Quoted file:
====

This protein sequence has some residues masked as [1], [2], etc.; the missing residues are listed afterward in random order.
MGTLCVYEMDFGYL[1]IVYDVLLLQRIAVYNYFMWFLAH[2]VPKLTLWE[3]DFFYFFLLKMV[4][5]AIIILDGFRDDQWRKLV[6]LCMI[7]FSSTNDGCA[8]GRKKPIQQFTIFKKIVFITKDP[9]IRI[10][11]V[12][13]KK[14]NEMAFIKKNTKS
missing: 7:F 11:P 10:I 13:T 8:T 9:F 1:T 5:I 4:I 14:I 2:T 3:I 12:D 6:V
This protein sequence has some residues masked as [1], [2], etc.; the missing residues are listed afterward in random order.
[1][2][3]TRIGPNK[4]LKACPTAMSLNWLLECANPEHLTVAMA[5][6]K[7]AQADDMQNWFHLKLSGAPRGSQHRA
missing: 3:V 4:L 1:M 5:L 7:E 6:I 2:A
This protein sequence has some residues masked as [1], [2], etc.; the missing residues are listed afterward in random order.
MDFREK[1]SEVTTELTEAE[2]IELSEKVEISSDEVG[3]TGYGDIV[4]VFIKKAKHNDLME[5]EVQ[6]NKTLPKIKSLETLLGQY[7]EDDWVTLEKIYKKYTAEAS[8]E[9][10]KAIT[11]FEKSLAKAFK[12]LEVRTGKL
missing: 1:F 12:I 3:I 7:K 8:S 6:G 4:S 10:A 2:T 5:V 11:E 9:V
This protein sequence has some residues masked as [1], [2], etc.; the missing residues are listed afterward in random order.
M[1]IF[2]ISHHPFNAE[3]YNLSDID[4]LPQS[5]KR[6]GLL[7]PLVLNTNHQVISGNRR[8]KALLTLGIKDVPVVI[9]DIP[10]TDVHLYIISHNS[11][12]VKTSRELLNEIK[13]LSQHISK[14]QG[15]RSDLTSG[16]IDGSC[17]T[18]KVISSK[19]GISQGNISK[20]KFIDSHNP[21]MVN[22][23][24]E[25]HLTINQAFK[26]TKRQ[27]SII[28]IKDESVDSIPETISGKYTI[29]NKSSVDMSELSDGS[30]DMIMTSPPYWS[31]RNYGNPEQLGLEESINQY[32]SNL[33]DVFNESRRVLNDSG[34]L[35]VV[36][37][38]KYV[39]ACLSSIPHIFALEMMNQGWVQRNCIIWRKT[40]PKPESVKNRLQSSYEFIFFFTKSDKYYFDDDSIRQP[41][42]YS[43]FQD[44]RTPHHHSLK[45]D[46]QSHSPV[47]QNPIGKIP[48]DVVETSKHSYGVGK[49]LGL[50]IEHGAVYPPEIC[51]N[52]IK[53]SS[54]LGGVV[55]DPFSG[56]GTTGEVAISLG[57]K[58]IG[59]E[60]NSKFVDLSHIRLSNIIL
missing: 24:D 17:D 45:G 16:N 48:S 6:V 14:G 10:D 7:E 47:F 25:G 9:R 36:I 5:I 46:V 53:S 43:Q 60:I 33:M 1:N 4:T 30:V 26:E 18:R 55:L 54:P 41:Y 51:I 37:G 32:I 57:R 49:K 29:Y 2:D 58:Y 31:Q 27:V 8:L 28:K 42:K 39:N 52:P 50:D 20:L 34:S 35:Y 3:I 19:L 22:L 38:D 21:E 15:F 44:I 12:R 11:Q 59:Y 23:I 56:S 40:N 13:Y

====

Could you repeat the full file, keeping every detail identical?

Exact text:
This protein sequence has some residues masked as [1], [2], etc.; the missing residues are listed afterward in random order.
MGTLCVYEMDFGYL[1]IVYDVLLLQRIAVYNYFMWFLAH[2]VPKLTLWE[3]DFFYFFLLKMV[4][5]AIIILDGFRDDQWRKLV[6]LCMI[7]FSSTNDGCA[8]GRKKPIQQFTIFKKIVFITKDP[9]IRI[10][11]V[12][13]KK[14]NEMAFIKKNTKS
missing: 7:F 11:P 10:I 13:T 8:T 9:F 1:T 5:I 4:I 14:I 2:T 3:I 12:D 6:V
This protein sequence has some residues masked as [1], [2], etc.; the missing residues are listed afterward in random order.
[1][2][3]TRIGPNK[4]LKACPTAMSLNWLLECANPEHLTVAMA[5][6]K[7]AQADDMQNWFHLKLSGAPRGSQHRA
missing: 3:V 4:L 1:M 5:L 7:E 6:I 2:A
This protein sequence has some residues masked as [1], [2], etc.; the missing residues are listed afterward in random order.
MDFREK[1]SEVTTELTEAE[2]IELSEKVEISSDEVG[3]TGYGDIV[4]VFIKKAKHNDLME[5]EVQ[6]NKTLPKIKSLETLLGQY[7]EDDWVTLEKIYKKYTAEAS[8]E[9][10]KAIT[11]FEKSLAKAFK[12]LEVRTGKL
missing: 1:F 12:I 3:I 7:K 8:S 6:G 4:S 10:A 2:T 5:V 11:E 9:V
This protein sequence has some residues masked as [1], [2], etc.; the missing residues are listed afterward in random order.
M[1]IF[2]ISHHPFNAE[3]YNLSDID[4]LPQS[5]KR[6]GLL[7]PLVLNTNHQVISGNRR[8]KALLTLGIKDVPVVI[9]DIP[10]TDVHLYIISHNS[11][12]VKTSRELLNEIK[13]LSQHISK[14]QG[15]RSDLTSG[16]IDGSC[17]T[18]KVISSK[19]GISQGNISK[20]KFIDSHNP[21]MVN[22][23][24]E[25]HLTINQAFK[26]TKRQ[27]SII[28]IKDESVDSIPETISGKYTI[29]NKSSVDMSELSDGS[30]DMIMTSPPYWS[31]RNYGNPEQLGLEESINQY[32]SNL[33]DVFNESRRVLNDSG[34]L[35]VV[36][37][38]KYV[39]ACLSSIPHIFALEMMNQGWVQRNCIIWRKT[40]PKPESVKNRLQSSYEFIFFFTKSDKYYFDDDSIRQP[41][42]YS[43]FQD[44]RTPHHHSLK[45]D[46]QSHSPV[47]QNPIGKIP[48]DVVETSKHSYGVGK[49]LGL[50]IEHGAVYPPEIC[51]N[52]IK[53]SS[54]LGGVV[55]DPFSG[56]GTTGEVAISLG[57]K[58]IG[59]E[60]NSKFVDLSHIRLSNIIL
missing: 24:D 17:D 45:G 16:N 48:S 6:V 14:G 10:D 7:E 47:F 25:G 9:R 36:I 5:I 46:V 53:S 43:Q 60:I 33:M 1:N 4:T 30:V 26:E 18:R 55:L 54:P 41:Y 51:I 37:G 32:I 57:R 49:K 29:Y 2:D 58:Y 31:Q 27:V 8:L 28:K 42:K 39:N 52:P 50:D 20:L 34:S 35:Y 3:I 19:L 22:L 38:D 21:E 15:F 44:I 12:R 11:Q 59:Y 23:I 56:S 40:N 13:Y